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Behind primal evil:
A close look at violence

People once thought the earth was flat; they also thought it was the center of the universe. They were in the dark about the solar system, and about our world itself. One of the commonest statistics we know is how six million Jews were killed during the Second World War; we also know that three million Bangladeshis were killed in the short space of nine months during our Liberation War. Facts about Gaza, Darfur, Rwanda are common knowledge, but how does one explain the level of atrocity a human being can inflict upon another? How can a sane, average person even understand what drives a man to such violence? Let us explore similar events.

Eric Harris and Dylan Klebold of the Columbine High School massacre; Seung-Hui Cho of the Virginia Tech massacre; Tim Kretschmer of Winnenden school shooting; the oldest amongst them was 23. They were all amongst what one would call the youth but a further thing they all have in common is that they committed mass murder before killing themselves.

Even in our own backyard there has been news of school children killing each other- stabbing in a private university, pushing someone off a roof- all quickly quelled before they caught on in the media.

Violence has existed since we have. But the level of depravity that lies in the hearts of very functioning and regular members of our society, even our own, can never be understood. But what we can try understanding is some of the circumstances that lead to a violent act.

We always assume that our society, or our group, is good, when we reflect upon other groups of people that we consider evil and till we keep to this level of distinction we will remain in the dark about violence. Violence isn't only committed by one group of people- Muslims, Christians, Jews, Buddhists, Atheists all commit violence; it's a shared human problem and for those that want to curb this problem it is necessary to understand the root of such behavior. This understanding is important to the world at large, more so than a cure for cancer or aids, because the greatest threat to humanity isn't what nature throws at us in the form of disasters or diseases but what we do to our fellow brothers and sisters.

If a violent person is asked to explain his violent actions he will spout of a bunch of rhetoric that will likely impress us with its self-righteousness and moral superiority. But is his rhetoric and high sentences enough for us to understand the root of violence? That would be like basing a mental patient's diagnosis on his babbling.

Carl Jung, notable psychologist, has a theory that focuses on the conscious and unconscious parts of the psyche. The conscious parts are the ego and the persona, representing a person's self-awareness and patterns of relating to other people. The unconscious parts of the psyche have a personal aspect and a collective aspect. The collective unconscious is the individual's deep point of connection with his or her society and the human race more broadly. Jung spoke, for example, about Nazism as “an eruption of the god Wotan arising out of the collective unconscious of the German people.”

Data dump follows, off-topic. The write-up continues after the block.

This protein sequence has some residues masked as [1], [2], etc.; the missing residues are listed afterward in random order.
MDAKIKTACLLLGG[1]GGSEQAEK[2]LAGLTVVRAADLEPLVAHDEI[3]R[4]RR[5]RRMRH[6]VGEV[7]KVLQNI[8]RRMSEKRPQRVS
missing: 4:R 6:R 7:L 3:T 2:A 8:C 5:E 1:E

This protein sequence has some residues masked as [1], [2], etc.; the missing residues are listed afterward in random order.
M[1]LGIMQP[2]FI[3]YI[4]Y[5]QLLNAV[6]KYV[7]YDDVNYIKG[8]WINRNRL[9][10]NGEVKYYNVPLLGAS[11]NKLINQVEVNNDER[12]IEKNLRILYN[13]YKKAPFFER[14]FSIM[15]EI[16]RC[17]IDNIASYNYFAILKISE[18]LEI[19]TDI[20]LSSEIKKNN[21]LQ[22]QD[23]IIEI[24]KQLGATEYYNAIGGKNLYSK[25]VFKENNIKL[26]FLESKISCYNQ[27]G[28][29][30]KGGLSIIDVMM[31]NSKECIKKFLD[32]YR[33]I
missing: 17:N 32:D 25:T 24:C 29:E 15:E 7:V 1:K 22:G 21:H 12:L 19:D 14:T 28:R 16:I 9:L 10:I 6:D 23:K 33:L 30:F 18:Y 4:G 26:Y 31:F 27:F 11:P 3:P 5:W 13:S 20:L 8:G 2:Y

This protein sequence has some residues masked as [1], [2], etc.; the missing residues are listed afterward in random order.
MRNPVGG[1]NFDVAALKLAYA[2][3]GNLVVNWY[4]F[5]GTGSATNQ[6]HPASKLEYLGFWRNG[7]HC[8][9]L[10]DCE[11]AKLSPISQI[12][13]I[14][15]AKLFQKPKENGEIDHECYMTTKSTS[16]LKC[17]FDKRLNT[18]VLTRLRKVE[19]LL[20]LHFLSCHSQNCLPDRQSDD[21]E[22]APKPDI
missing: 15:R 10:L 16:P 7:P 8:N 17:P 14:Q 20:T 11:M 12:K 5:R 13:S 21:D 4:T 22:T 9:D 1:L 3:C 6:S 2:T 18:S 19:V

The personal unconscious is the area of the psyche within which individuals hide aspects of themselves they are ashamed of, such as their fears, guilt and fallibility and their sense of inferiority. This is the realm of the “shadow” which can cause terrible psychic and social damage if kept hidden. A shadow that is not integrated into the conscious ego is commonly projected outward onto some other group of people, ethnic minorities for example, who are then attacked viciously. Jung identifies the source of most social and political violence as this process of shadow projection and biased targeting that occurs when people have failed to integrate all of the various components of their psyche.

Ernest Becker argues that this shadow that Jung had spoken about is in individuals an awareness of their own mortality. A psychologically oriented anthropologist, he focuses on fear of physical death as the mainspring of human behavior. He argues that because we have highly developed brains we have the power to anticipate the future, and we see death as an eventuality; because of our narcissism we unknowingly all want to be immortal. The clash between what we know and what we want overwhelms us to a point that we invent lies in an effort to somehow pretend that we are immortal.

One of the lies we tell ourselves is that if we can triumph over our enemies, we can rise above the limitations of our condition. We can project the shadow, that awareness of our mortality that we have repressed into our unconscious, onto the enemies we attack in an attempt to prove that they will die and we will not. At root, violence against others is an effort to avoid facing one's own mortality.